Getting Over a Bad Set
If you’ve worked in the industry – even if you just stepped on set you already know there are so many elements you encounter. How people interact with you, how people treat you, how they treat others versus how they treat you. You’ll notice favoritism, cliques, attitudes, stress, exhausted crew, and some people who don’t give a fuck. You have outside things happening, but (at least for me) you’ll have a lot going on inside. Maybe you’re hesitate, or confused, insecure, or nervous. Your mind will be buzzing with multiple tasks that have to be done within minutes. You’ll have a Walkie in your ear, you’ll be getting texts, while also getting calls. That’s not even accounting for whatever you got going on personally. There’s a lot being thrown at you at any one time on top of your other life outside of set.
I bring that up because so much is asked of anyone that works in the film industry, producers really try (if they’re good ones) to treat the cast and crew the best they can. Sometimes even spoil them. Working 12+ hours everyday is tough in the body, mind and spirit. Many people in production were just pushed too much and that caused them to just leave the business. They just left! The industry broke them. They weren’t treated right.
Which it’s very important to make sure to look out for you. You gotta look out for number 1. I could get into what to do to make sure your doing that, but that’s another post one day. I’m here to make sure you don’t quit the industry after a bad experience. I’m here to make sure you eat continue to pursue your dream, or work toward whatever film goal you had. A bad set experience is hard to recover from, especially when you may be pretty new.
There have been some projects that made me contemplate whether or not I wanted to be on set. I’d ask myself, “Am I in the right business?” I hate when I have sets that make me doubt myself, and my career choice. Set is my happy place. It always has been.
What’s a bad set even? Well there could be a number of things that happen that could make it a very crappy experience. Maybe they asked you to do something unsafe, maybe unethical, maybe they didn’t feed you properly everyday, (my problem most of the time because I’m celiacs) maybe they promised you you a bed, but then they said “Hey, take this air mattress and sleep in that hallway.” Maybe you don’t mesh well with the key players you need to work with. For me if I don’t get along with my DP and Director as a 1stAD it is going to be a tough set! There are so many people or things that can make your life a living he’ll on set.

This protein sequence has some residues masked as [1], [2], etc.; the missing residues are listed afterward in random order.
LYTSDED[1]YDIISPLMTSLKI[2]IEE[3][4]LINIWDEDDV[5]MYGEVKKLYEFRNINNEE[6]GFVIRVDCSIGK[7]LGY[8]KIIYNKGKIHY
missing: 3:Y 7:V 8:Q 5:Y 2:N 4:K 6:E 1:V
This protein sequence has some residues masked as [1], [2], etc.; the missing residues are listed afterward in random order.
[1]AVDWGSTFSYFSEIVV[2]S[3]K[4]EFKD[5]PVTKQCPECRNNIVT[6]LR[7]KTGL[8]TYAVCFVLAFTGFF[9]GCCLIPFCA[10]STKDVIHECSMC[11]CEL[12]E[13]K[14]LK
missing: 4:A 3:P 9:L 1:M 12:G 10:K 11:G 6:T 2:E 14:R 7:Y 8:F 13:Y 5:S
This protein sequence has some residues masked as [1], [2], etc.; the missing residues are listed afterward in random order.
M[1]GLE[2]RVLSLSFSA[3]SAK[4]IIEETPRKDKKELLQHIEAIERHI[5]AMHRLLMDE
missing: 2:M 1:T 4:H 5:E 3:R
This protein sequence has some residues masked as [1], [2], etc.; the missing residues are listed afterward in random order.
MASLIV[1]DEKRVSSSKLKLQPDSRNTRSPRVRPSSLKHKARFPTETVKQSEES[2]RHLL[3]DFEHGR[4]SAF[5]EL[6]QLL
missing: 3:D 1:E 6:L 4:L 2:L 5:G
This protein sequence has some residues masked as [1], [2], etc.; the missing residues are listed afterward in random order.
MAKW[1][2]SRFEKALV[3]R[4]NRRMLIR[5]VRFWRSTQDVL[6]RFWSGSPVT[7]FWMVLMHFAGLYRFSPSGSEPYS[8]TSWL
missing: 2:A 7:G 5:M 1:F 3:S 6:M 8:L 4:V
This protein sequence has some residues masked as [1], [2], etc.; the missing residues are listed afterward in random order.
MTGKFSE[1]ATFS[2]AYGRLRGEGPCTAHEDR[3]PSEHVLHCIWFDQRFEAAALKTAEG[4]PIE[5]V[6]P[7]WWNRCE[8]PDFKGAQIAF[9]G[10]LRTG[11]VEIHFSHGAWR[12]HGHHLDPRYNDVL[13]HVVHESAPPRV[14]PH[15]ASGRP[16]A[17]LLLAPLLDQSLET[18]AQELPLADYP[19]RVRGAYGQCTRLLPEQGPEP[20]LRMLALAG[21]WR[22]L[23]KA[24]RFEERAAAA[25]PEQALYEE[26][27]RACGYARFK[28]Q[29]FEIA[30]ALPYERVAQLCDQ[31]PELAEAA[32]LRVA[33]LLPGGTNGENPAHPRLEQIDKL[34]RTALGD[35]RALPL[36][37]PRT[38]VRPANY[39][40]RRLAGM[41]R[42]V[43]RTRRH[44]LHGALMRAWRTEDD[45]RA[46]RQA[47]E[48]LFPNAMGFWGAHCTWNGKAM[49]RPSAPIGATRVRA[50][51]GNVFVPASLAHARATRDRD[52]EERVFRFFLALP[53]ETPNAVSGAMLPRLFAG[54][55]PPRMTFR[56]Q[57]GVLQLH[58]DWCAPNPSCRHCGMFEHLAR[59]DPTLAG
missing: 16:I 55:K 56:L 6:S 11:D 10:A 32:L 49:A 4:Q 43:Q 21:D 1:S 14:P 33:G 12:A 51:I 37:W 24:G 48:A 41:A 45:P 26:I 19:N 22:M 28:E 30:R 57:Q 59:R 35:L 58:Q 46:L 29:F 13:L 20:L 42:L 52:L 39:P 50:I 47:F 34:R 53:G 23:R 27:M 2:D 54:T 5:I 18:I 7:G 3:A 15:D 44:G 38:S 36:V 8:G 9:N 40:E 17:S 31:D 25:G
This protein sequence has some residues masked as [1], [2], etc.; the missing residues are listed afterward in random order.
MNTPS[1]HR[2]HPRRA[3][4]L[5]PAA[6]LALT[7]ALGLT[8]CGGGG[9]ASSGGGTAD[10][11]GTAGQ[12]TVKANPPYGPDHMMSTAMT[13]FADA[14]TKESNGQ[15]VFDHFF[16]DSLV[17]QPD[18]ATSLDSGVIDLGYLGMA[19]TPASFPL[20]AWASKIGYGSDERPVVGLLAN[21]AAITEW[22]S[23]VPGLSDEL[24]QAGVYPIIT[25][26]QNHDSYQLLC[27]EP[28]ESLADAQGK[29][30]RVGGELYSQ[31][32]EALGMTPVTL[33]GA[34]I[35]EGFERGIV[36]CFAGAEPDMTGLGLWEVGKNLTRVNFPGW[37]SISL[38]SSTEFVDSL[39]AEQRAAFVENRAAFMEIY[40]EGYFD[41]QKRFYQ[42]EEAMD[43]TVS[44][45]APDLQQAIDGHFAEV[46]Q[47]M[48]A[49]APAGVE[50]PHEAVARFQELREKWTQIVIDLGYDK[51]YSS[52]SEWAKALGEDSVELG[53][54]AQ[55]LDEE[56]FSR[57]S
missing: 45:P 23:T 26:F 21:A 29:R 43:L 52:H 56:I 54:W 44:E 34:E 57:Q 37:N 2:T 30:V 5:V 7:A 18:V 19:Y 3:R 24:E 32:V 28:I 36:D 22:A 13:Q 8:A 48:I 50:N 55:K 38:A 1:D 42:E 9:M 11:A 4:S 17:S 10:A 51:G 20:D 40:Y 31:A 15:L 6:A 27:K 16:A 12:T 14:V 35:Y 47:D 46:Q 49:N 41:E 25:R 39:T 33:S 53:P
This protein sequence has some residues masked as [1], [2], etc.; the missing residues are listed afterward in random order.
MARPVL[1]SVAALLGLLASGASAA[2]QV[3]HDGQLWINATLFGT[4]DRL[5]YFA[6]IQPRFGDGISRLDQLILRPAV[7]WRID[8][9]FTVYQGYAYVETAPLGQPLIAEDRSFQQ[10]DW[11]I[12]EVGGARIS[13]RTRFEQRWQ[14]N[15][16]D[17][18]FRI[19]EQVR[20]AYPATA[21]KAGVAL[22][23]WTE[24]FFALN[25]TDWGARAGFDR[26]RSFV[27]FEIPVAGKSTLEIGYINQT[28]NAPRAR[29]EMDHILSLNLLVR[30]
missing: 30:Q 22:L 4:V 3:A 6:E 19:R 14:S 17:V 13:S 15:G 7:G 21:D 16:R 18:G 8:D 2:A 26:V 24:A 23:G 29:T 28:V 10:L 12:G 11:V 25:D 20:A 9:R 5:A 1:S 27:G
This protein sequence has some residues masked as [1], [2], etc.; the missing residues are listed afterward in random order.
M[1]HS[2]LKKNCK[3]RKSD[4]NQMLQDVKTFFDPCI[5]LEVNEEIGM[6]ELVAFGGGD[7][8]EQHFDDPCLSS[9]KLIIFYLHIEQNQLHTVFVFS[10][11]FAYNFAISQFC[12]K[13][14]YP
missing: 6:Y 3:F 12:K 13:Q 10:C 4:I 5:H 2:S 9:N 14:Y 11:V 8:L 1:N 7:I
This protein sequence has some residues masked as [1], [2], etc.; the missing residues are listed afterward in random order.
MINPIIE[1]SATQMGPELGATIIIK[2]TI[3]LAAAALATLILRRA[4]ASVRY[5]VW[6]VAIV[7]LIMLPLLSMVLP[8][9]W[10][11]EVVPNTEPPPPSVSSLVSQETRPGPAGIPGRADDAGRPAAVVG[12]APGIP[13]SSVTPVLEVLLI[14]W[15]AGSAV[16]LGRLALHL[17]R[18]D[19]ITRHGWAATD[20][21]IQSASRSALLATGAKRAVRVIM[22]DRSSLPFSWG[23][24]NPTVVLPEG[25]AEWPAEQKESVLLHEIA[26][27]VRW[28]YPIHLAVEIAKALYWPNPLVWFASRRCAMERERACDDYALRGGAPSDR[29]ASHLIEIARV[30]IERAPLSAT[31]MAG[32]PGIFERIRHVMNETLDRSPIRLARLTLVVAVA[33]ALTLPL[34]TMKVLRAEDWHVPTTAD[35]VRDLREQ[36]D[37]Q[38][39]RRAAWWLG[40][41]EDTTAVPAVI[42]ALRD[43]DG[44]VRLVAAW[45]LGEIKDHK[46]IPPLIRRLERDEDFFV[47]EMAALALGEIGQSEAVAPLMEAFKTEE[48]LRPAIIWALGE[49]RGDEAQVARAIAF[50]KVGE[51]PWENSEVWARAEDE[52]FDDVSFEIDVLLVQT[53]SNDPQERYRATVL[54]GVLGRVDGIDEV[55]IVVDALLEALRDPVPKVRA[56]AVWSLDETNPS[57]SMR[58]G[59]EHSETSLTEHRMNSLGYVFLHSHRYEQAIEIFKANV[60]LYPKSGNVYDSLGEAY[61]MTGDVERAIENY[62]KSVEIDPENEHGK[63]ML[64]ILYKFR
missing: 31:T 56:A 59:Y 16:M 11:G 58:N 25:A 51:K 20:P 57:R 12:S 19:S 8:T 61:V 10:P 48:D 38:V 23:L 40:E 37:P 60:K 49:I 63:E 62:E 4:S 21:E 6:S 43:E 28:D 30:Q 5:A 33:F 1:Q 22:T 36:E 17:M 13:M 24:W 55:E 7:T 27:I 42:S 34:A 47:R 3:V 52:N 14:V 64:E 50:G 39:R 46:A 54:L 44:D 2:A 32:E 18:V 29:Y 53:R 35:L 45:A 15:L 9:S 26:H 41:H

One project was a tough one for me. I adored my DP(director of photography) and I had fun with the Director. The producer that signed the checks—not so much of a fun time with that one. It was a constant game of figuring out what I was going to eat every meal bc they “forgot” my dietary needs. The accommodations they provided were a constant puzzle everyday. Too many people, and not enough beds, or even actual space. It got to the point the crew booked their own airbnb at their own cost! To me a cast or crew member should never pay anything. Not a dime. Yes- it was low promised, but it was a clear case of a “bait and switch.” Promising one thing, and then delivery another. There were so many other factors on what made this set toxic, but I can’t rehash all the details.
After that Set I needed to take a little break, but more importantly get on a set to cleanse my palate. I needed something light and fun to do. Luckily I have friends shooting things all the time. If I want to jump on a set to AD, even if it’s a freebie, or super low-low day rate I definitely will do it if I like the people who are there making whatever it is. Simply because I know it will be a fun set. It’ll bring me back to my happy place. We all know set can become hella serious. We need those fun jobs. The picture at the top is on that small, but very fun set.
Don’t quit because of a bad set. Move on. Recognize who not to work with again. Recognize that you don’t have to say yes to every gig that comes your way. Recognize that sometimes you’re gonna have to work with miserable, and sometimes very inexperienced people.
“This too shall pass.”